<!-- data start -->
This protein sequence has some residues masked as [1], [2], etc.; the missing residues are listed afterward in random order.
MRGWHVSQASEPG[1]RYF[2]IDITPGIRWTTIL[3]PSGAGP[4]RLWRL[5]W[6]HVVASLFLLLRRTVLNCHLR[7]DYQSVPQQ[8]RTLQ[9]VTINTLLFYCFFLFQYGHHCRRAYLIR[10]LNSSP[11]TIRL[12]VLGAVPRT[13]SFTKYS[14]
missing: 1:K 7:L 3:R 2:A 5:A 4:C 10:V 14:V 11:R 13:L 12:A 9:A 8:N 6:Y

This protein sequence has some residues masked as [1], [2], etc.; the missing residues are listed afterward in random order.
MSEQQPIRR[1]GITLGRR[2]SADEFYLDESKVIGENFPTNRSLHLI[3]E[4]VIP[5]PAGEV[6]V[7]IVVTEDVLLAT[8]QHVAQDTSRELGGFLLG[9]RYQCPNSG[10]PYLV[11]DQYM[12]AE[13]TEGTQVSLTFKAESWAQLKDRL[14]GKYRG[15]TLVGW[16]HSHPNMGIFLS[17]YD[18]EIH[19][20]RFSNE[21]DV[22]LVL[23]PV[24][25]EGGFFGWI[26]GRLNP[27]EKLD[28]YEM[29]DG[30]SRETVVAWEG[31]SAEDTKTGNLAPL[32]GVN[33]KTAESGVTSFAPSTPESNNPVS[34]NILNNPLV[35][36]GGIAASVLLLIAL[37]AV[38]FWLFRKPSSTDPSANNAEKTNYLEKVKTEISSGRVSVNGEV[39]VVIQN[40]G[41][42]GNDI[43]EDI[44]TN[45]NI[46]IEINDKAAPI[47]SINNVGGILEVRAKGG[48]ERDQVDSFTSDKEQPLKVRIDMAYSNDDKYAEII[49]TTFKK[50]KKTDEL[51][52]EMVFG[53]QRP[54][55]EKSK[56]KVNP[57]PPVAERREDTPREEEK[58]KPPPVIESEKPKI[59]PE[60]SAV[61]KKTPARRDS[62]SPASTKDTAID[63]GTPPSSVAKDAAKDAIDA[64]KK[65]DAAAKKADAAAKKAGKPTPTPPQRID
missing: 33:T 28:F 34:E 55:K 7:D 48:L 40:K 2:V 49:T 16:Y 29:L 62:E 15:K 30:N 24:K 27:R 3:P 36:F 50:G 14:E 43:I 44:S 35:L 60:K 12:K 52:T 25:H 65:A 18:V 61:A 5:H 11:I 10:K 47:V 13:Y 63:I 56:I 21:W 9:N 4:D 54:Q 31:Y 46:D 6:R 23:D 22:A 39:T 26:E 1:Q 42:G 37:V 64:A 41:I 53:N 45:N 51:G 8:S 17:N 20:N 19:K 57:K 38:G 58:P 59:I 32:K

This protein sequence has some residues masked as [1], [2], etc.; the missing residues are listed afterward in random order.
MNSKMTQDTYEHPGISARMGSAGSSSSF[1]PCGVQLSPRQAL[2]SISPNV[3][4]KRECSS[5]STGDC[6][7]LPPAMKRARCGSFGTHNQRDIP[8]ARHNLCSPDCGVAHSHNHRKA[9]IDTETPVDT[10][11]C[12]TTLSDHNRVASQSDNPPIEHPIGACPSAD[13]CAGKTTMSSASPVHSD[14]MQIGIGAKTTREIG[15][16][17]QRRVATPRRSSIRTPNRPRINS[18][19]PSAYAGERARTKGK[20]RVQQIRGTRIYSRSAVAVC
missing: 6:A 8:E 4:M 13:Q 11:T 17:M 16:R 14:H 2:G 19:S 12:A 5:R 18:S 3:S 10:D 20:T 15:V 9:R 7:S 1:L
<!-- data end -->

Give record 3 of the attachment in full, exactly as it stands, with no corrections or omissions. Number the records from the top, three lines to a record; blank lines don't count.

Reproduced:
This protein sequence has some residues masked as [1], [2], etc.; the missing residues are listed afterward in random order.
MNSKMTQDTYEHPGISARMGSAGSSSSF[1]PCGVQLSPRQAL[2]SISPNV[3][4]KRECSS[5]STGDC[6][7]LPPAMKRARCGSFGTHNQRDIP[8]ARHNLCSPDCGVAHSHNHRKA[9]IDTETPVDT[10][11]C[12]TTLSDHNRVASQSDNPPIEHPIGACPSAD[13]CAGKTTMSSASPVHSD[14]MQIGIGAKTTREIG[15][16][17]QRRVATPRRSSIRTPNRPRINS[18][19]PSAYAGERARTKGK[20]RVQQIRGTRIYSRSAVAVC
missing: 6:A 8:E 4:M 13:Q 11:T 17:M 16:R 14:H 2:G 19:S 12:A 5:R 18:S 3:S 10:D 20:T 15:V 9:R 7:S 1:L